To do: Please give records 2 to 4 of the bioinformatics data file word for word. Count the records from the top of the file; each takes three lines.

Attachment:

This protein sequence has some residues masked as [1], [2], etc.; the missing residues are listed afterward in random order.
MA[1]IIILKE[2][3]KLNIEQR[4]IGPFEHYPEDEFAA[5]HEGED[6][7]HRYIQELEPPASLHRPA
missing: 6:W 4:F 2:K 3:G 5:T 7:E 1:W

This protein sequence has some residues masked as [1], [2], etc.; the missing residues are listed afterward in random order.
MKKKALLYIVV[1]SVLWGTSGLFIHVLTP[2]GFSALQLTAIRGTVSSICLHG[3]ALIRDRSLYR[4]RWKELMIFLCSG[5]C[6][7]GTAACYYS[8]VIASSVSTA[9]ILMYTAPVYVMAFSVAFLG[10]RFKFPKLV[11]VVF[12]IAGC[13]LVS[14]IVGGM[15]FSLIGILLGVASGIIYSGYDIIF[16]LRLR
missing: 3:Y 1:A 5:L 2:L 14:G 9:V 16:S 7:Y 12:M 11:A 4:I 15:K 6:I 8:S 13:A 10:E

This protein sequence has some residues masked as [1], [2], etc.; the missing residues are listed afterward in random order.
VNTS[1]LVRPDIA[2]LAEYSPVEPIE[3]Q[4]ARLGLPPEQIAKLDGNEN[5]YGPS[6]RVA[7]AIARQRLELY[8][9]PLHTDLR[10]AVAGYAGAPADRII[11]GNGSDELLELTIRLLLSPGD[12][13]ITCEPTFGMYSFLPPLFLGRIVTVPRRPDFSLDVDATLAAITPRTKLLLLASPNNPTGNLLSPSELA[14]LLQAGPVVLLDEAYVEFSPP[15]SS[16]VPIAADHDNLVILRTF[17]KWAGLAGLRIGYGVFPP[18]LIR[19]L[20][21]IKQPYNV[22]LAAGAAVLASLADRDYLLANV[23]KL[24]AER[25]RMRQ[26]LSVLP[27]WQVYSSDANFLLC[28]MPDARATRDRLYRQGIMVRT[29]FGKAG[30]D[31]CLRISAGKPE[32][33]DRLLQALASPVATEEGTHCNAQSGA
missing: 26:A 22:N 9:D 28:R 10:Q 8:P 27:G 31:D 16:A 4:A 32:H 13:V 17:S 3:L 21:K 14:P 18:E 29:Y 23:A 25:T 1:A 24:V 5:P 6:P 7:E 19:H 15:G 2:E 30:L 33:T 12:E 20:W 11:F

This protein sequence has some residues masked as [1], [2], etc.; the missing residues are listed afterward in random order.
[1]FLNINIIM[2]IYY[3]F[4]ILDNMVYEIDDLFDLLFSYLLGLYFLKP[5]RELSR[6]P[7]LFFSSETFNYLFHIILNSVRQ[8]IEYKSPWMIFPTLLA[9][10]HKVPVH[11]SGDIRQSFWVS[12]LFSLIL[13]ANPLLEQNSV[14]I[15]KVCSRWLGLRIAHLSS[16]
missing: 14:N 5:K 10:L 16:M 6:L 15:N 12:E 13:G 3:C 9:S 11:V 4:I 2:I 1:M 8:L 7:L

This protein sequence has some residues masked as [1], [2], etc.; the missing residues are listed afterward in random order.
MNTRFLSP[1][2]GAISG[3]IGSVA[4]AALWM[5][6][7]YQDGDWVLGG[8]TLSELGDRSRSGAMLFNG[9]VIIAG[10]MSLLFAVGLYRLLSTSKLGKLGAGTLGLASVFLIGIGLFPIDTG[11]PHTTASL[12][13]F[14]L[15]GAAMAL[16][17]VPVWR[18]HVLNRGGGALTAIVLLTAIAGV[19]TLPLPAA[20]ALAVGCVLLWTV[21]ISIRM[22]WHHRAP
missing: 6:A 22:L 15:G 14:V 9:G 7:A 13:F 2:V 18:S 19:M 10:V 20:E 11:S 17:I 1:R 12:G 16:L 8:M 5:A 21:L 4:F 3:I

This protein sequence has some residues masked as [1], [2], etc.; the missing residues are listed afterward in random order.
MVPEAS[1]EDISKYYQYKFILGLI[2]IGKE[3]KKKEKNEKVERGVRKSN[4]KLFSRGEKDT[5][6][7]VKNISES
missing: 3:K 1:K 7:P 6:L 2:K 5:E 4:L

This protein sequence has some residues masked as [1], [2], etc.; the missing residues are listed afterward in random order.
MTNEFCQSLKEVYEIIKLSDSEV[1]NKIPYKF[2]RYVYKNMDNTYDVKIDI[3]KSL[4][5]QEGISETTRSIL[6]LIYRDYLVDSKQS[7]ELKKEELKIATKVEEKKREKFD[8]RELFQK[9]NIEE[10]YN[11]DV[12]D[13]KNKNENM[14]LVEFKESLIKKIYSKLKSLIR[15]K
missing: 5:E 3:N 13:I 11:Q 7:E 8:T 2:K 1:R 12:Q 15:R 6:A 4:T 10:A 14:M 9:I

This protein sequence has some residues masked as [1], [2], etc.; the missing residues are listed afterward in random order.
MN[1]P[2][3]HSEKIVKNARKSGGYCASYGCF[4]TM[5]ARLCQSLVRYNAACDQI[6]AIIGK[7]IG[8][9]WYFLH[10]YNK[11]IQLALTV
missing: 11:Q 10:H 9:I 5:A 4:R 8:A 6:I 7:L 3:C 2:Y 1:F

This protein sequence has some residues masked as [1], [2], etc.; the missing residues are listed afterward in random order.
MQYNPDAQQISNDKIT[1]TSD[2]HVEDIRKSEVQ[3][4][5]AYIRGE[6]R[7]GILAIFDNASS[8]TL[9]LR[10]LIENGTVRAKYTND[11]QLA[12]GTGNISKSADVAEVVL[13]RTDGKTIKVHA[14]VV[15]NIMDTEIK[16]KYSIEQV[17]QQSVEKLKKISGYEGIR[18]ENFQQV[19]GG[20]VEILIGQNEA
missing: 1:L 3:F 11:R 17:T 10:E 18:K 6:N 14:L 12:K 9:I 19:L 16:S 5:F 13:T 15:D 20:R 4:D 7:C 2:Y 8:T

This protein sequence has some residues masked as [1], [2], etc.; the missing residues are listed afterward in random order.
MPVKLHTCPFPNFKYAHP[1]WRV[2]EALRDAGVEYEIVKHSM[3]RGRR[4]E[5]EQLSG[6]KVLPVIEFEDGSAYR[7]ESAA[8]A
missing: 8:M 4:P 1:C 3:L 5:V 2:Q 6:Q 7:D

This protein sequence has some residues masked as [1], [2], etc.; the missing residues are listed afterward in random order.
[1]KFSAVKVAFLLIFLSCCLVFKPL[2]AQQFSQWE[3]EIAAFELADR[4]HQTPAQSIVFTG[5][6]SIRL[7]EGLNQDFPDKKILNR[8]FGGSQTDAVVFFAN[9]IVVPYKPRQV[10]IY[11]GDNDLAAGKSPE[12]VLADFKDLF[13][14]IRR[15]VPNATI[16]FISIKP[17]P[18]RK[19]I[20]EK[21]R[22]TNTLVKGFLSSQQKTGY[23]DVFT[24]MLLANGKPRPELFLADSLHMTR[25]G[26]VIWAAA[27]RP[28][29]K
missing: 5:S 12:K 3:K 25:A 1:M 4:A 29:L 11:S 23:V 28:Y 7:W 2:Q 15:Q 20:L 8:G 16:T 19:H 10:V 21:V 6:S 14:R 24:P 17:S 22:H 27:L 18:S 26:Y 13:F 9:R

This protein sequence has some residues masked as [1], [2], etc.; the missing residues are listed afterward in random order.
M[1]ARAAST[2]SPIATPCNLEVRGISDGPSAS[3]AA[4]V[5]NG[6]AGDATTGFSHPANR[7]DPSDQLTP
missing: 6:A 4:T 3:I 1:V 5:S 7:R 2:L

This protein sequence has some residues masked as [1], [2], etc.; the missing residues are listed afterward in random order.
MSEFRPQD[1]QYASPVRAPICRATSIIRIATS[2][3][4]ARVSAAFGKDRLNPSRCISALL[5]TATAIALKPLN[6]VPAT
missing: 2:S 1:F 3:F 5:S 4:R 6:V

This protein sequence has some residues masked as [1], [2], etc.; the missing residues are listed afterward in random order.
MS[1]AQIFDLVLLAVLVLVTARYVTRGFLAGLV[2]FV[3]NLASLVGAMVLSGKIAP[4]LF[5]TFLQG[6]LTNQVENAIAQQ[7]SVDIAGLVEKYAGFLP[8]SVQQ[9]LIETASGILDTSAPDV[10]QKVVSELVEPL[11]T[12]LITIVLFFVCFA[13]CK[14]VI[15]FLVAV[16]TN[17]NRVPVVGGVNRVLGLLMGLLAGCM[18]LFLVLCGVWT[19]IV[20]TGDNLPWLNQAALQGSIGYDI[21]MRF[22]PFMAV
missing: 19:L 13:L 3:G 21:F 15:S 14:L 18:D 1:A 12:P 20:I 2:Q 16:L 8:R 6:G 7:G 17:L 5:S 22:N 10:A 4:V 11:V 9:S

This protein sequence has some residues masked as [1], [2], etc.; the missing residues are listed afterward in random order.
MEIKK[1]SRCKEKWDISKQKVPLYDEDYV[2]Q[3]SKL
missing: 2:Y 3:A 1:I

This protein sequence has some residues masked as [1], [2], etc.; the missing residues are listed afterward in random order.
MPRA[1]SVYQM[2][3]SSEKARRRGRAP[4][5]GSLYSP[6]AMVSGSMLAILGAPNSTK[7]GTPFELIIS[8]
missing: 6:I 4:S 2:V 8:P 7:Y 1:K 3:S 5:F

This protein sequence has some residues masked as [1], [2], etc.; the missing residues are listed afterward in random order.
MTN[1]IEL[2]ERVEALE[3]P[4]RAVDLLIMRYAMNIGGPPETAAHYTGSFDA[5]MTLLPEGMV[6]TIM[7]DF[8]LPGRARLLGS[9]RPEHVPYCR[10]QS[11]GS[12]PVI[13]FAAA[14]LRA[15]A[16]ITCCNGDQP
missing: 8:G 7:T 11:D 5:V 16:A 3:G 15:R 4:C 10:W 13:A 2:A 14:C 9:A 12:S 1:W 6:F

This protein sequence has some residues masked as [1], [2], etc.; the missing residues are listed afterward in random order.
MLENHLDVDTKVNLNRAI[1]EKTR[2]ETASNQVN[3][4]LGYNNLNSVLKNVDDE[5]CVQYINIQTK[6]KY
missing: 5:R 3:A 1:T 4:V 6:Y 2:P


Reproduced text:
This protein sequence has some residues masked as [1], [2], etc.; the missing residues are listed afterward in random order.
MKKKALLYIVV[1]SVLWGTSGLFIHVLTP[2]GFSALQLTAIRGTVSSICLHG[3]ALIRDRSLYR[4]RWKELMIFLCSG[5]C[6][7]GTAACYYS[8]VIASSVSTA[9]ILMYTAPVYVMAFSVAFLG[10]RFKFPKLV[11]VVF[12]IAGC[13]LVS[14]IVGGM[15]FSLIGILLGVASGIIYSGYDIIF[16]LRLR
missing: 3:Y 1:A 5:L 2:L 14:G 9:V 16:S 7:Y 12:M 11:A 4:I 15:K 6:I 8:S 13:A 10:E

This protein sequence has some residues masked as [1], [2], etc.; the missing residues are listed afterward in random order.
VNTS[1]LVRPDIA[2]LAEYSPVEPIE[3]Q[4]ARLGLPPEQIAKLDGNEN[5]YGPS[6]RVA[7]AIARQRLELY[8][9]PLHTDLR[10]AVAGYAGAPADRII[11]GNGSDELLELTIRLLLSPGD[12][13]ITCEPTFGMYSFLPPLFLGRIVTVPRRPDFSLDVDATLAAITPRTKLLLLASPNNPTGNLLSPSELA[14]LLQAGPVVLLDEAYVEFSPP[15]SS[16]VPIAADHDNLVILRTF[17]KWAGLAGLRIGYGVFPP[18]LIR[19]L[20][21]IKQPYNV[22]LAAGAAVLASLADRDYLLANV[23]KL[24]AER[25]RMRQ[26]LSVLP[27]WQVYSSDANFLLC[28]MPDARATRDRLYRQGIMVRT[29]FGKAG[30]D[31]CLRISAGKPE[32][33]DRLLQALASPVATEEGTHCNAQSGA
missing: 26:A 22:N 9:D 28:R 10:Q 8:P 27:G 31:D 16:A 4:A 32:H 13:V 17:S 3:L 21:K 14:P 18:E 29:Y 23:A 25:T 1:A 24:V 5:P 6:P 7:E 19:H 15:G 2:E 30:L 33:T 12:E 20:W 11:F

This protein sequence has some residues masked as [1], [2], etc.; the missing residues are listed afterward in random order.
[1]FLNINIIM[2]IYY[3]F[4]ILDNMVYEIDDLFDLLFSYLLGLYFLKP[5]RELSR[6]P[7]LFFSSETFNYLFHIILNSVRQ[8]IEYKSPWMIFPTLLA[9][10]HKVPVH[11]SGDIRQSFWVS[12]LFSLIL[13]ANPLLEQNSV[14]I[15]KVCSRWLGLRIAHLSS[16]
missing: 14:N 5:K 10:L 16:M 6:L 15:N 12:E 13:G 3:C 9:S 11:V 4:I 2:I 1:M 8:L 7:L